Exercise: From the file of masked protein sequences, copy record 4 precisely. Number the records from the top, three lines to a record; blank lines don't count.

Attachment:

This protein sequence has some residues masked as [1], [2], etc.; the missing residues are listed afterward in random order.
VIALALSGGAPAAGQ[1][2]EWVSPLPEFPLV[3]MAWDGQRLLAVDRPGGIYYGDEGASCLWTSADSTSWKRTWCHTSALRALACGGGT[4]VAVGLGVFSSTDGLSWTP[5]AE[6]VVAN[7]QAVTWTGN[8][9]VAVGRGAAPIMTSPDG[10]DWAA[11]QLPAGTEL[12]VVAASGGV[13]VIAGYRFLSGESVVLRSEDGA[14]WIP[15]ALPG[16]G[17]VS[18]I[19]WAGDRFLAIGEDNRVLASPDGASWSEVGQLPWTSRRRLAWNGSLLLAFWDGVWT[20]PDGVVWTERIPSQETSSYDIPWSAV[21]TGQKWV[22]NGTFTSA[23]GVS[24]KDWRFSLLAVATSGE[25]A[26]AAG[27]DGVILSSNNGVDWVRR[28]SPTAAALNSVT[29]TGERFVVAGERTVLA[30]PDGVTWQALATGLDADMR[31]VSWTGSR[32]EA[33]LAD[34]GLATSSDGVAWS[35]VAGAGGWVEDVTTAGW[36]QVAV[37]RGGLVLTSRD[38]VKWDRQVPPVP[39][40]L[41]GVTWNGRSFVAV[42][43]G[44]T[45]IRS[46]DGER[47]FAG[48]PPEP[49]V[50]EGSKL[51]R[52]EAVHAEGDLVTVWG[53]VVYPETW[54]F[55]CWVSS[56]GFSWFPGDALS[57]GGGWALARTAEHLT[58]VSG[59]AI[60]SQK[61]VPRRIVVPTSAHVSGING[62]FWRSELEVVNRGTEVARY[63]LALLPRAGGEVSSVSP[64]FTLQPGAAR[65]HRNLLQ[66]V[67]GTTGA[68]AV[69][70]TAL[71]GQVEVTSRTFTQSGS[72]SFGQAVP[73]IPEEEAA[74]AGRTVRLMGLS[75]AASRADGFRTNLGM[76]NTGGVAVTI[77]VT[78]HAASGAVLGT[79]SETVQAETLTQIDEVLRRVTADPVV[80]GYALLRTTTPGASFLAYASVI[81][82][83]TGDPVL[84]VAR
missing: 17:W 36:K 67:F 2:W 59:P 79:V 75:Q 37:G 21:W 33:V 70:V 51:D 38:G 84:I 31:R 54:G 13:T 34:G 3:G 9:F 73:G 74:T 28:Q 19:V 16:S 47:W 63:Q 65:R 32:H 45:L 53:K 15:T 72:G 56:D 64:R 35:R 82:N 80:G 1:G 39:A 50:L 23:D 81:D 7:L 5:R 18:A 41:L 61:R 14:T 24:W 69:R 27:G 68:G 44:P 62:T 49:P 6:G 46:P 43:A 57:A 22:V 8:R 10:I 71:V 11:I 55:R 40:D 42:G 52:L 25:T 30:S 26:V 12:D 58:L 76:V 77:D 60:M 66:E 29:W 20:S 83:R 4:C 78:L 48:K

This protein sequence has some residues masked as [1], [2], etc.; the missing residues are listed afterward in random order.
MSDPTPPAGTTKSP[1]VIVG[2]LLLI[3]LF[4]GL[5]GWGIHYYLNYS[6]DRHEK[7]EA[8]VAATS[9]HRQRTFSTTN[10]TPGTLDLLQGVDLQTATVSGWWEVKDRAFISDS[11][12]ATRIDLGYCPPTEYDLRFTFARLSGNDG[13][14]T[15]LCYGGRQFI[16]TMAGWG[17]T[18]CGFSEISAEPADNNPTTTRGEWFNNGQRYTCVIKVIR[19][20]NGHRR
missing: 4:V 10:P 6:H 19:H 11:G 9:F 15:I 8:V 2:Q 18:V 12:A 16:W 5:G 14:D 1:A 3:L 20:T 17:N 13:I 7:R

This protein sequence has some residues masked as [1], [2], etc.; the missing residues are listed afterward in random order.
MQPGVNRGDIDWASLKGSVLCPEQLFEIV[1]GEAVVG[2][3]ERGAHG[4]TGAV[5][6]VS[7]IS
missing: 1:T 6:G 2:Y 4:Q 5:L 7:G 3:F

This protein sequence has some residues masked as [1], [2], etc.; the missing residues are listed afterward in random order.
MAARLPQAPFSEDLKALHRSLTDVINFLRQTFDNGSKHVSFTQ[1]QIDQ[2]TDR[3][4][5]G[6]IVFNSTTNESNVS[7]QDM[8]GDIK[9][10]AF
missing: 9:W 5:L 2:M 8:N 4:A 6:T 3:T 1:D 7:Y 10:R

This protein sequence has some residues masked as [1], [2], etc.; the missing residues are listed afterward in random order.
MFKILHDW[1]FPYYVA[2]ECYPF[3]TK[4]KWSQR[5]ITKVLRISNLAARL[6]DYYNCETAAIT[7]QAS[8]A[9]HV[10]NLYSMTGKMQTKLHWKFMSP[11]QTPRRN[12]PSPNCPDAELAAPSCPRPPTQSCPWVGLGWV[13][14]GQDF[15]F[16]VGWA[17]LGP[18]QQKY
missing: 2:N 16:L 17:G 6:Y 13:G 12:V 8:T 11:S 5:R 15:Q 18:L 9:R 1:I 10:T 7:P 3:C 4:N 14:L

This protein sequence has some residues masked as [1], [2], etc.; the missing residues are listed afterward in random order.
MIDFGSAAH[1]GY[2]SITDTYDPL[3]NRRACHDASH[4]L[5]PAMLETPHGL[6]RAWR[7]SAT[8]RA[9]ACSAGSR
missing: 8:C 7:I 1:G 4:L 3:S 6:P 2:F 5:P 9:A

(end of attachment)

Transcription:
This protein sequence has some residues masked as [1], [2], etc.; the missing residues are listed afterward in random order.
MAARLPQAPFSEDLKALHRSLTDVINFLRQTFDNGSKHVSFTQ[1]QIDQ[2]TDR[3][4][5]G[6]IVFNSTTNESNVS[7]QDM[8]GDIK[9][10]AF
missing: 9:W 5:L 2:M 8:N 4:A 6:T 3:T 1:D 7:Y 10:R